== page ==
In a world of mixed device ownership, including BYOD and COPE devices, there are legal concerns that extend beyond simply securing corporate data or providing access. From a legal perspective, one must also consider how these devices could be handled as part of a court case.
In an article on TechRepublic, Will Kelly interviews Chris Gallagher, national director fro Adecco eQ, an eDiscovery firm, about the challenges of BYOD in litigation. As the article notes, devices can be put on a litigation hold when an organization must preserve relevant information in anticipation of litigation, which puts forth some interesting questions. Who owns the device? How do you differentiate personal versus corporate data? Who has control over the data? How do you ensure data is protected? How can you get back the data? These are all valuable questions.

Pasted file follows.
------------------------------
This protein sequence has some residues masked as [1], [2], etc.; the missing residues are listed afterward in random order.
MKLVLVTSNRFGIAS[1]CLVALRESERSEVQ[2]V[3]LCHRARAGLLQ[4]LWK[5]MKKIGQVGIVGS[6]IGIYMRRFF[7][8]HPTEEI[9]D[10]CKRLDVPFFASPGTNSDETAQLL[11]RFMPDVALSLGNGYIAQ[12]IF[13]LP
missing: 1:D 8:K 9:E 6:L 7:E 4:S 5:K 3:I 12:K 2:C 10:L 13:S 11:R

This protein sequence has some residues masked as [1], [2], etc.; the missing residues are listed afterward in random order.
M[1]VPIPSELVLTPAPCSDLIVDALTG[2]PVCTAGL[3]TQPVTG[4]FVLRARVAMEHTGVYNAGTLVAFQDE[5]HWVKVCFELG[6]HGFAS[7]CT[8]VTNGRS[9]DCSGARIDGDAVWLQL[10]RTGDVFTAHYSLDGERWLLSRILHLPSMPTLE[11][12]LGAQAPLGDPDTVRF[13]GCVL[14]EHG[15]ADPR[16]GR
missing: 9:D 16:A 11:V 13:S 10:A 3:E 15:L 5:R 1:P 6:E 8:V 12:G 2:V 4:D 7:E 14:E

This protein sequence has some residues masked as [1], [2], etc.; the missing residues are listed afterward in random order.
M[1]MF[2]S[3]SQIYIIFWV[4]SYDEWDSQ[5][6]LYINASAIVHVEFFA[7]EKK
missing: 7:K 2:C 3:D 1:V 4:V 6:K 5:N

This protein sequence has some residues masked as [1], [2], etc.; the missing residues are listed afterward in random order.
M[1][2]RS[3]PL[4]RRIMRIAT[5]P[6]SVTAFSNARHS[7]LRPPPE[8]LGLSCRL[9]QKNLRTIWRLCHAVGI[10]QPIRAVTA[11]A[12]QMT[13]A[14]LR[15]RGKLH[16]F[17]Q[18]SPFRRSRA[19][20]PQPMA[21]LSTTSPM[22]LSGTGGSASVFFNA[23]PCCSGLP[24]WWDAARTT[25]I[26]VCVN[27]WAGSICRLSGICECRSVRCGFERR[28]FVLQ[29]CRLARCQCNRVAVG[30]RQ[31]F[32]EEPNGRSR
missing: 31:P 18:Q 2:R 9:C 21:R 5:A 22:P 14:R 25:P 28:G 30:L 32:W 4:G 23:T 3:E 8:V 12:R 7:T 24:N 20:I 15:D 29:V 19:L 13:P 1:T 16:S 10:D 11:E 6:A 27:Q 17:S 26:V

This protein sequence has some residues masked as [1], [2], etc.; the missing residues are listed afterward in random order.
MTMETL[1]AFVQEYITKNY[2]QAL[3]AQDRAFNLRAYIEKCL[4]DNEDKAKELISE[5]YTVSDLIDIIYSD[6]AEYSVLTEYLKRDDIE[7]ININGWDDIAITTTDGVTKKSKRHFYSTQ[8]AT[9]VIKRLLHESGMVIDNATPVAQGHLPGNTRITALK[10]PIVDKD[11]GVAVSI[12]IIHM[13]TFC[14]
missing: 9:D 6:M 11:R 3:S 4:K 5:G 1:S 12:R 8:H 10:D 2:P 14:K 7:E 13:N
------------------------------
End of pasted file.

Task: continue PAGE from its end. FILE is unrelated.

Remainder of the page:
Gallagher said you need to ask, "How do you get that data back? How do you ensure that you're not losing, not only from a litigation perspective, but the other major issue is corporate information, trademark secrets, corporate secrets, confidential information that you wouldn't want to enhance?"
As noted in the article, organizations that master these control factors - over the data even if not the device - are the most protected if called into discovery. The same is true for organizations facing security incidents involving endpoint devices, whether corporate-owned or BYOD. In both cases, it comes down to visibility and control.
With Absolute Data & Device Security (DDS), your organization can maintain a two-way connection with each device, regardless of ownership, to assess risk and apply remote security measures to protect the device, but more importantly the data it contains. Devices can be remotely frozen, even automatically according to policies, with an audit log to prove data on a compromised device was properly secured, not accessed, and/or safely deleted. This audit log has many valuable uses, from a legal and compliance perspective. To learn more, visit Absolute.com